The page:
On September 1, an agency of the Canadian government directed nearly $100 million to support local television news. Suddenly, more local television reporters are working stories on more broadcasts across Canada.
But why just television? Why not newspapers or digital-only publications? It's the reporting of news that's important, not the platform on which it resides.
The answer is purely bureaucratic. Television is regulated by the Canadian Radio-television and Telecommunications Commission, which collects a levy on the revenues of cable and satellite distributors and then redirects the funds into producing content deemed to serve the public good, such as television news.
Other parts of the Government of Canada, supported by the same taxpayers, have so far resisted measures to bolster an industry that plays an essential role in our democracy, one that's even explicitly written into the Charter of Rights and Freedoms.
The situation is bad and getting worse. More and more newspaper jobs are disappearing and newspaper closings in more than 200 federal ridings have loosened the social glue news provides to communities. These reporter-intensive organizations are the tributaries for much of the news about democratic institutions generated in Canada, both in print and online. Digital news startups in Canada, with a few exceptions, so far have been unable to fill the growing deficit in reporting capacity.
This is not a good time to allow the weakening of news organizations. We are seeing in the United States the critical role newspaper companies are playing in keeping the public informed of deep stresses in their democracy. The classic relationship between whistleblowers and reporters cannot work if the latter become an endangered species.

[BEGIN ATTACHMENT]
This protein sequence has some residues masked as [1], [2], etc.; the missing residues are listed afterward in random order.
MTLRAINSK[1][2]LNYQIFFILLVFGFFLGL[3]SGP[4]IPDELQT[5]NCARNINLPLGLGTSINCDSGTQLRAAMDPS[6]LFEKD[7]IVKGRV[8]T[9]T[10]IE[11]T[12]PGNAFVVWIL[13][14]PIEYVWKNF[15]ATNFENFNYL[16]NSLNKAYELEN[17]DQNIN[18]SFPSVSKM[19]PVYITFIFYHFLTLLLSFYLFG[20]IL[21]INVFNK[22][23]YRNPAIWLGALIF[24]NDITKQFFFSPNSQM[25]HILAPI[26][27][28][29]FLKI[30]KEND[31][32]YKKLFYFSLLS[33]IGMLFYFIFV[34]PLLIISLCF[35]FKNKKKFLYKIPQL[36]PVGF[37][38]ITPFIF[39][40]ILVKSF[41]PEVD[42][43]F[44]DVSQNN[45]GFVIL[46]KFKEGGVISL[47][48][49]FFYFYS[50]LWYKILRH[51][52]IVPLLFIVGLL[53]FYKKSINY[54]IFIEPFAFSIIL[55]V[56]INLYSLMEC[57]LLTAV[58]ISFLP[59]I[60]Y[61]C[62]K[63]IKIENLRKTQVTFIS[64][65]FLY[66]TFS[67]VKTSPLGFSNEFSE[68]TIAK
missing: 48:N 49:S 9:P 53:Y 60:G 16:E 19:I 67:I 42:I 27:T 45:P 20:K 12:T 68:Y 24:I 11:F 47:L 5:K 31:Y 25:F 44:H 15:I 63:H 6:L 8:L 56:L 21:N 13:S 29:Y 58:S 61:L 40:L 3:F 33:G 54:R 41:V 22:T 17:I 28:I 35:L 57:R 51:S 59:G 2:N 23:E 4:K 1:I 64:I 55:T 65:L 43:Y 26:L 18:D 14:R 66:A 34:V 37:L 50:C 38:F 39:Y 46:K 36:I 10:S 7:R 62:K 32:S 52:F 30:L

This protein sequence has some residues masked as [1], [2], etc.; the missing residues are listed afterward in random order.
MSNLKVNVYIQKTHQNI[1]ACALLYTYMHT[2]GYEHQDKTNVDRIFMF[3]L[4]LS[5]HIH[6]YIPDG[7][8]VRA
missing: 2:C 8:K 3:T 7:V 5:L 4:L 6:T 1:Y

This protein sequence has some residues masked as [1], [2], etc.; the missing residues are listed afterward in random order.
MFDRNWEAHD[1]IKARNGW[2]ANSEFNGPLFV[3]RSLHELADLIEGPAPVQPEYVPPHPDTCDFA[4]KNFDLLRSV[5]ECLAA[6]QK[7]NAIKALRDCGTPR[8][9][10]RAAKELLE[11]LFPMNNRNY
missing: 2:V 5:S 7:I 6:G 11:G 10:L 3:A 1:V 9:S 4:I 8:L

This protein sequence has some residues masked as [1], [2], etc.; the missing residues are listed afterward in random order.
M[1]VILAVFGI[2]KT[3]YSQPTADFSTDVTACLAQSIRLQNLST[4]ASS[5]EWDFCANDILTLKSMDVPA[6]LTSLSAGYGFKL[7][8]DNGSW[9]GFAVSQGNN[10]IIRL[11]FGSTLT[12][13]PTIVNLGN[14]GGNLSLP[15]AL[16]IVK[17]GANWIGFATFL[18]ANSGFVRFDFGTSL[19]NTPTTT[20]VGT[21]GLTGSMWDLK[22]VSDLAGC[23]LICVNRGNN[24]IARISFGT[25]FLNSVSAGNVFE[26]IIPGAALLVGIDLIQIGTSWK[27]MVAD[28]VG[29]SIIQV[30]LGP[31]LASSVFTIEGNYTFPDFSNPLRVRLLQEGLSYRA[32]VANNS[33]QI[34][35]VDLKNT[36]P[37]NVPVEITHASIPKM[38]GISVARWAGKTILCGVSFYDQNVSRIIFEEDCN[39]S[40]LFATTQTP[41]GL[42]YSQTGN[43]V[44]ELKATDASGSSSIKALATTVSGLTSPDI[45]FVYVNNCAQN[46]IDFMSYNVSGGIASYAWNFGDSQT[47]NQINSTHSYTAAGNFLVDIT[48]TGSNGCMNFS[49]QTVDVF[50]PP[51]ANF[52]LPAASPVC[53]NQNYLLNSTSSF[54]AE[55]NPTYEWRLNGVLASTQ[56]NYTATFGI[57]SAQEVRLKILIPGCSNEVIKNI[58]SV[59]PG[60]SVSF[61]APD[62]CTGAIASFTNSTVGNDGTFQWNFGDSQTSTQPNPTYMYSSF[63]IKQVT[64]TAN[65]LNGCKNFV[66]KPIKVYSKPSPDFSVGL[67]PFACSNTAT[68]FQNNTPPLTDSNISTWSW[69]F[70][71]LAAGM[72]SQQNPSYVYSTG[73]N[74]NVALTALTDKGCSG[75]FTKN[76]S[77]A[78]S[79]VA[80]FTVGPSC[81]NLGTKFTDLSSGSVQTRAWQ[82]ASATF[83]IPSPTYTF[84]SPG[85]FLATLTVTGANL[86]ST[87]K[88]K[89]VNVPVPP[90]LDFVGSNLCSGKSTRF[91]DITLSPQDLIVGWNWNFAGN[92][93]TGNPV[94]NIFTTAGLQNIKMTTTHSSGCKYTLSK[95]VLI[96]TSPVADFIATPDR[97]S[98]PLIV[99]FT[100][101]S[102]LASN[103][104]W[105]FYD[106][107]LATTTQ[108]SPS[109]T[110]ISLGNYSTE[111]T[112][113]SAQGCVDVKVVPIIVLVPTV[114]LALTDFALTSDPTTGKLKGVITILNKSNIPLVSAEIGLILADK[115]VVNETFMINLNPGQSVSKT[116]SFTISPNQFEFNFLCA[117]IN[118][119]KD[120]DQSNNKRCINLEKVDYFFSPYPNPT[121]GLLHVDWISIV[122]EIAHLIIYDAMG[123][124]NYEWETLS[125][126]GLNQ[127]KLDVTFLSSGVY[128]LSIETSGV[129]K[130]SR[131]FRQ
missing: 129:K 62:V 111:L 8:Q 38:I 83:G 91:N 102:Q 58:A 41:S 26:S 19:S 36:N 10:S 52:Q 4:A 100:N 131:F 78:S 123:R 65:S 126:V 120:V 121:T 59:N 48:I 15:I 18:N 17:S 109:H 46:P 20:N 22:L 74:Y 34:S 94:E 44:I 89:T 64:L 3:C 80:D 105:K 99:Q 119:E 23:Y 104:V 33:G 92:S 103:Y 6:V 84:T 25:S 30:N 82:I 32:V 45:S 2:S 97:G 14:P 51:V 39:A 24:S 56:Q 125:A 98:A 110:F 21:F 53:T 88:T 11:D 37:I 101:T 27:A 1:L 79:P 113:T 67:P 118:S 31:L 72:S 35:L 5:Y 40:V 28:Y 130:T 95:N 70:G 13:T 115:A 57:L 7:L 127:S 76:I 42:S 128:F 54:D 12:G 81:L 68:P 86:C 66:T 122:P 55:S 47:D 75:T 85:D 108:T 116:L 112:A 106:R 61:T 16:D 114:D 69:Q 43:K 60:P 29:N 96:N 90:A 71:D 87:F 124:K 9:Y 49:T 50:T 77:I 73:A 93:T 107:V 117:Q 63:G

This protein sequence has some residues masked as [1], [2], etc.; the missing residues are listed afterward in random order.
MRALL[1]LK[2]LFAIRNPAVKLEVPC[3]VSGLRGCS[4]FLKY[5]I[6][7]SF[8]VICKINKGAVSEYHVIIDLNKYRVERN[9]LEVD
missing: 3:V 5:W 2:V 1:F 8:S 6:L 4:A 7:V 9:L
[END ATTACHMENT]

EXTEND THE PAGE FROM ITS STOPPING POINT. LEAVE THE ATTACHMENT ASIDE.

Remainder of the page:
Meanwhile, as the sources of verifiable news dry up, fake news proliferates. Making something up or simply distorting facts costs a fraction of real reporting. Whether for commercial, partisan, ideological or geopolitical reasons, it represents a direct assault on our democracy.
We see two problems that cry out for attention: getting more reporters on the ground and financing innovation so news producers can keep up with ever-evolving consumption habits.
Last April, on the heels of The Shattered Mirror report on news, democracy and truth in Canada, the Public Policy Forum brought together about 40 news organizations and unions to propose solutions that would support employment of reporters and investment in innovation without sacrificing media independence or shutting out new competitors. Out of this process came a proposal to add a new component to the well-established Canadian Periodical Fund, one that would support journalism of a civic, or democratic enhancing nature.
This new Canadian Journalism Fund would feature a pre-programmed formula to cover 30 per cent of the costs of reporting, creating an incentive to hire rather than fire reporters, and, critically, denying governments the discretion to play favourites. A definition for who qualifies and an appeals process independent of government have been established. As well, companies would be forbidden from diverting the funds to dividends, bonuses and debt payments.
There are those who rightly worry any government involvement would compromise a free press. But a broke press is not much of a free press.
The alternative of more and more fake news and less and less reported news is antithetical to the precepts of a healthy democracy.
Bob Cox is chairman of News Media Canada and publisher of the Winnipeg Free Press; Jerry Dias is national president of Unifor; Edward Greenspon is president of the Public Policy Forum.